When system sales to independent distributors have no installation requirement, contain no acceptance agreement, and 100% of the payment is due based upon shipment.

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When the installation of the system is deemed perfunctory.
When the customer withholds acceptance due to issues unrelated to product performance, in which case revenue is recognized when the system is performing as intended and meets predetermined specifications.
In circumstances in which the Company recognizes revenue prior to installation, the portion of revenue associated with installation is deferred based on estimated fair value, and that revenue is recognized upon completion of the installation.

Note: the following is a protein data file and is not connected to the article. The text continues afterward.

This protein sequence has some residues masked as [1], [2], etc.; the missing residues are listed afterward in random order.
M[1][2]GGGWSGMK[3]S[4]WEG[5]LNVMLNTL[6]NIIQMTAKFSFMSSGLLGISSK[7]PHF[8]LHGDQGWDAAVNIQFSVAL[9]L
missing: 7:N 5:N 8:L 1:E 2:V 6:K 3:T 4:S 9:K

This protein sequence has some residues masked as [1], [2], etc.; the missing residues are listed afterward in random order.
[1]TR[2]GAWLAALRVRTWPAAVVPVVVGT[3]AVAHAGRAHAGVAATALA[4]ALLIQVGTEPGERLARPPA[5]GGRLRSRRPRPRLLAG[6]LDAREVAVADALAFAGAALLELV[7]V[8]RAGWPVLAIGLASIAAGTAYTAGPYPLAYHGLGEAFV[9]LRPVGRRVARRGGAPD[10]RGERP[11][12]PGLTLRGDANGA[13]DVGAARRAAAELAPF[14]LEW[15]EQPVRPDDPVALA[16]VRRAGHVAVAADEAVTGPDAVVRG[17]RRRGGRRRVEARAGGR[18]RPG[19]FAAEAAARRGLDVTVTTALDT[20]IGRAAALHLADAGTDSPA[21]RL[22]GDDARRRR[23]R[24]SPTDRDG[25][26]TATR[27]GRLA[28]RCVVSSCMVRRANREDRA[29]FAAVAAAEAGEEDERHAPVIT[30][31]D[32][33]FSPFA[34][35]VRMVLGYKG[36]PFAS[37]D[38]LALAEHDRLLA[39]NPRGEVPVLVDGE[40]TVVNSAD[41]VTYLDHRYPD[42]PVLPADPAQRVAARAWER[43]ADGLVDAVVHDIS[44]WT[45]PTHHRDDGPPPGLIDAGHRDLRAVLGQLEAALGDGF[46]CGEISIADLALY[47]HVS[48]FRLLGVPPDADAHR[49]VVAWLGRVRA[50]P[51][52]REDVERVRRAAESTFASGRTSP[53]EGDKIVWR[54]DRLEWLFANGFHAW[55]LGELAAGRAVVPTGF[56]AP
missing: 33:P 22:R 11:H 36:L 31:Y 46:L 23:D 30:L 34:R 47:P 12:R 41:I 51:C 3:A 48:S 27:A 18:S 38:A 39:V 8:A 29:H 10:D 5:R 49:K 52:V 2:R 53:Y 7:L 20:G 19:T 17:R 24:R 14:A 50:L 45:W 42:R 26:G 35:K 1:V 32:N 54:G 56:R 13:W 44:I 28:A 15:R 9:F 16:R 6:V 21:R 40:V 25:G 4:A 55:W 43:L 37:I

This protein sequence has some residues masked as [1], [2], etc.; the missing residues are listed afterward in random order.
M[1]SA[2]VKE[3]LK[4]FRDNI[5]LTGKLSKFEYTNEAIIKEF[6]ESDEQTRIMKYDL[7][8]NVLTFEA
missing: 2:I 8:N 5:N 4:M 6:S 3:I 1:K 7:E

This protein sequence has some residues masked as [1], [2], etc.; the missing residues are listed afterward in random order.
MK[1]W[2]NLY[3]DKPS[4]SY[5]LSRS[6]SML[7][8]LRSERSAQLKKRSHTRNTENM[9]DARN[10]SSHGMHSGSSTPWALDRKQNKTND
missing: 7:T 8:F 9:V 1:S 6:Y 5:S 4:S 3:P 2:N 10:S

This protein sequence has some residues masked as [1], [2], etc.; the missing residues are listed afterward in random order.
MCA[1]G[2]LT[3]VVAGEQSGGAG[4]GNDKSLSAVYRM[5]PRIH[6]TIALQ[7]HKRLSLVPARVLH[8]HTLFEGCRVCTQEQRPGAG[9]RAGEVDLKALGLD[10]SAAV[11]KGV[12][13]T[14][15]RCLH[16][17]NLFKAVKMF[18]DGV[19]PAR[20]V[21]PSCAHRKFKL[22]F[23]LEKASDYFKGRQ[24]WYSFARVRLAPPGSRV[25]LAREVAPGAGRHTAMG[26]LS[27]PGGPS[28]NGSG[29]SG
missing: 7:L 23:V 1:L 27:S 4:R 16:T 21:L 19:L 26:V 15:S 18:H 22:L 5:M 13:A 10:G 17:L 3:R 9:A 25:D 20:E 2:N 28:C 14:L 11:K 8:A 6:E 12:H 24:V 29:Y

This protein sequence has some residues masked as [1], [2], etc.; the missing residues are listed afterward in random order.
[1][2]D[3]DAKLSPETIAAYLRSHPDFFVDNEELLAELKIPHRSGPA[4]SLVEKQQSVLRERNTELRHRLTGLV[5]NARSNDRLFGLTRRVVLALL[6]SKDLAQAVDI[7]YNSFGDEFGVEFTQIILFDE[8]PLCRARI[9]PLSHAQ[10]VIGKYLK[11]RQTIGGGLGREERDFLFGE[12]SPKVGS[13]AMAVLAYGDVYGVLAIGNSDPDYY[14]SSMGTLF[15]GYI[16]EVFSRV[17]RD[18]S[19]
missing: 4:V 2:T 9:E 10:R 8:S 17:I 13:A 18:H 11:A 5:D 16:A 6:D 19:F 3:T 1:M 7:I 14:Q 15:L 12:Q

In many instances, products are sold in stand-alone arrangements. Services are sold separately through renewals of annual maintenance contracts. The Company has multiple element revenue arrangements in cases where certain elements of a sales arrangement are not delivered and accepted in one reporting period. To determine the relative fair value of each element in a revenue arrangement, the Company allocates arrangement consideration based on the selling price hierarchy. For substantially all of the arrangements with multiple deliverables pertaining to products and services, the Company uses vendor-specific objective evidence (“VSOE”) or third-party evidence (“TPE”) to allocate the selling price to each deliverable. The Company determines TPE based on historical prices charged for products and services when sold on a stand-alone basis. When the Company is unable to establish relative selling price using VSOE or TPE, the Company uses estimated selling price (“ESP”) in its allocation of arrangement consideration. The objective of ESP is to determine the price at which the Company would transact a sale if the product or service were sold on a stand-alone basis. ESP could potentially be used for new or customized products. The Company regularly reviews relative selling prices and maintains internal controls over the establishment and updates of these estimates.